After Chinatown, we went back into downtown to one of the best Italian restaurants in the city, Modesto's. There are tons of famous people's photos on the wall, mostly GP riders and F1 drivers with the owner. This photo is a little blurry because there were huge "misters" in place spewing water into the air. Actually, this foreshadowed some huge camera issues I'm having now, namely that my Sony DSC T9 isn't working anymore. The motor for the internal lens is broken and it constantly shakes and vibrates, so taking photos is a near impossibility, and a gamble at best. I think only one out of every six photos came out this trip. I guess six months is too much to ask from a small camera these days - at least for MotoLiam usage!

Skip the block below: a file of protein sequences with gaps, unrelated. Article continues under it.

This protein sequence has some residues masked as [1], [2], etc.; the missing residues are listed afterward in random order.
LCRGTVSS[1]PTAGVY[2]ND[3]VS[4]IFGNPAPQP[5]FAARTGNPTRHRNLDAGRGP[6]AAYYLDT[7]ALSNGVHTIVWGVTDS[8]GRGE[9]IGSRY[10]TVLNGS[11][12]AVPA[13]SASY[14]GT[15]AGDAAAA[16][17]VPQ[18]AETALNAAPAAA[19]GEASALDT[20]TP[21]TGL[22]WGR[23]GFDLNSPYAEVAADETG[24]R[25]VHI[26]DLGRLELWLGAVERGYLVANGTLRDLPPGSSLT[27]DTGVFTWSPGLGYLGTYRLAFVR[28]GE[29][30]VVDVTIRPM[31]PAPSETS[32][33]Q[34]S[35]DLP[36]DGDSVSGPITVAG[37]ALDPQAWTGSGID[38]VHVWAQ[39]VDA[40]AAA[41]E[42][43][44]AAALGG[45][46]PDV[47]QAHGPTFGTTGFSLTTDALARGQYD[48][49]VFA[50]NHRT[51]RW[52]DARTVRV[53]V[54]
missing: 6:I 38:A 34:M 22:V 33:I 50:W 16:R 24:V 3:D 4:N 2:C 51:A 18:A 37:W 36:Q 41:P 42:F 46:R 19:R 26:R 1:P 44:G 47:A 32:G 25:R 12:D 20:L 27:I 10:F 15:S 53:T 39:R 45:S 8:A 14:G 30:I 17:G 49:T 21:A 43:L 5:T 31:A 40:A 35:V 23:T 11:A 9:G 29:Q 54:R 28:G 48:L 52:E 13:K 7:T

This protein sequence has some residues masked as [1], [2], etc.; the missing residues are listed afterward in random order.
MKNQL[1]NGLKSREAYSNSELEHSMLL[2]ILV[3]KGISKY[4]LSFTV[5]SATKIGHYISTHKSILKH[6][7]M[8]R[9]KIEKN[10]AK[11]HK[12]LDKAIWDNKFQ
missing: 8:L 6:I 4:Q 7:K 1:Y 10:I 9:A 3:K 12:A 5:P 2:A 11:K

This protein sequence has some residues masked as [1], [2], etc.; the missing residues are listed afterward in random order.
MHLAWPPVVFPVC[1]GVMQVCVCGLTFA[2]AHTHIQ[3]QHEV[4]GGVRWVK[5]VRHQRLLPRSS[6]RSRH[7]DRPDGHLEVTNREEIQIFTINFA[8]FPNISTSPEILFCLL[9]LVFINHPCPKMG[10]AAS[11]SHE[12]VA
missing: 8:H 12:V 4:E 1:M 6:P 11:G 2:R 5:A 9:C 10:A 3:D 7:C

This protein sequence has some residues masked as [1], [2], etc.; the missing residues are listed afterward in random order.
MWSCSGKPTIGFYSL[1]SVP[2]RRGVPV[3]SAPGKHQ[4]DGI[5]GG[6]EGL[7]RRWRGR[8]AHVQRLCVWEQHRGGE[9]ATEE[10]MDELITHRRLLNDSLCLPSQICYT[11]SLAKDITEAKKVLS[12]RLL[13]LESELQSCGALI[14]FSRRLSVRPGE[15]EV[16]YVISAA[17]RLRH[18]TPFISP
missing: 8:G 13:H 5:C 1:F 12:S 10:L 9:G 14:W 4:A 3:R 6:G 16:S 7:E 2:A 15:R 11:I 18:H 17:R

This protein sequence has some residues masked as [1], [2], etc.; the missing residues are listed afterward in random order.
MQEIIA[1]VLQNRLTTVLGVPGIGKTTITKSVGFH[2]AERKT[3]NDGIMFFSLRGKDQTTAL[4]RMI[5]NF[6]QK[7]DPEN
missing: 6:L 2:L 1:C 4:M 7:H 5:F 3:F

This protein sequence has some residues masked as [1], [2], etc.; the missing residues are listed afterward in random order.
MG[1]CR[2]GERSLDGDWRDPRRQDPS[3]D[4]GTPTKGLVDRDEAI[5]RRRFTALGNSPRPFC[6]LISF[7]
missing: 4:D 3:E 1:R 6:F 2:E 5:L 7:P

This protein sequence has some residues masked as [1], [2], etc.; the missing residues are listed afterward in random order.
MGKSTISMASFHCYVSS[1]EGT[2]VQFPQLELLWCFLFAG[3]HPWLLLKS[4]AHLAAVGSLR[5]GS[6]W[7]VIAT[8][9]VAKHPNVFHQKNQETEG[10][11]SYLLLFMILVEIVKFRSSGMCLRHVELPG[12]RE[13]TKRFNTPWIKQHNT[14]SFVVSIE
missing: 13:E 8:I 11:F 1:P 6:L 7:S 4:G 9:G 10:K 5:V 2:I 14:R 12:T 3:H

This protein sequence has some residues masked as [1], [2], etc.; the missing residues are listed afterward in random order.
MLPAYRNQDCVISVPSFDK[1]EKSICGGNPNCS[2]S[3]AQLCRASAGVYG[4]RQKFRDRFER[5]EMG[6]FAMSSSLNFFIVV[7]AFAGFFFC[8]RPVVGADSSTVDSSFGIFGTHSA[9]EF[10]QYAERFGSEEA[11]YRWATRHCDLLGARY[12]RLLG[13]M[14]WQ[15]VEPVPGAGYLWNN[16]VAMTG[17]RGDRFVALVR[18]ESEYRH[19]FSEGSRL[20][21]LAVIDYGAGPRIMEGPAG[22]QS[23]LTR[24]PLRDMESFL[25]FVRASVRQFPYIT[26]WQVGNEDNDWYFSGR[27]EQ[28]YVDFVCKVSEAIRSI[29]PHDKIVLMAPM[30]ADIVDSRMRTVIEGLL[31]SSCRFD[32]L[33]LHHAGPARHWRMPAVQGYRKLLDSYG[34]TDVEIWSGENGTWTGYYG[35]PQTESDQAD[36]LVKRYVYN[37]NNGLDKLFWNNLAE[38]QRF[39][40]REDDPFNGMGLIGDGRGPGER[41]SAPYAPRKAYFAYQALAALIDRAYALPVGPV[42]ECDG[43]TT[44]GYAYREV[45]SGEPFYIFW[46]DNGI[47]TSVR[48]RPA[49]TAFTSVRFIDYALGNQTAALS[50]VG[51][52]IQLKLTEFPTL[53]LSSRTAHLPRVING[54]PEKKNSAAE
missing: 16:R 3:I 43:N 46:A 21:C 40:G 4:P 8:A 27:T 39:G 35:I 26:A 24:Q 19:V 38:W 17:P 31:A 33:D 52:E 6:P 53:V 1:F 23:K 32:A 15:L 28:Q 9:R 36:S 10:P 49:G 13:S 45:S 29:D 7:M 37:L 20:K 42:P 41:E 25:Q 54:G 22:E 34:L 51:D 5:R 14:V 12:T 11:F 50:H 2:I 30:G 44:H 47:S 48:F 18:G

The interior is sharp, fishtanks and all. Here you can see Fotti Zio flashing us the "V, for Victory" sign.

I also learned that pie "ala mode" comes from this area in Italy, ala modesto, capiche? How sweet is it to get some good apple pie in Malaysia? It's Sweet!

The next morning we headed out to Australia, for what would be a fantastic series of tests and also a chance for me to meet with more race-fans from around the world. More pictures and updates to come after I'm back in BCN, but for now, it's ADIOS MALAYSIA!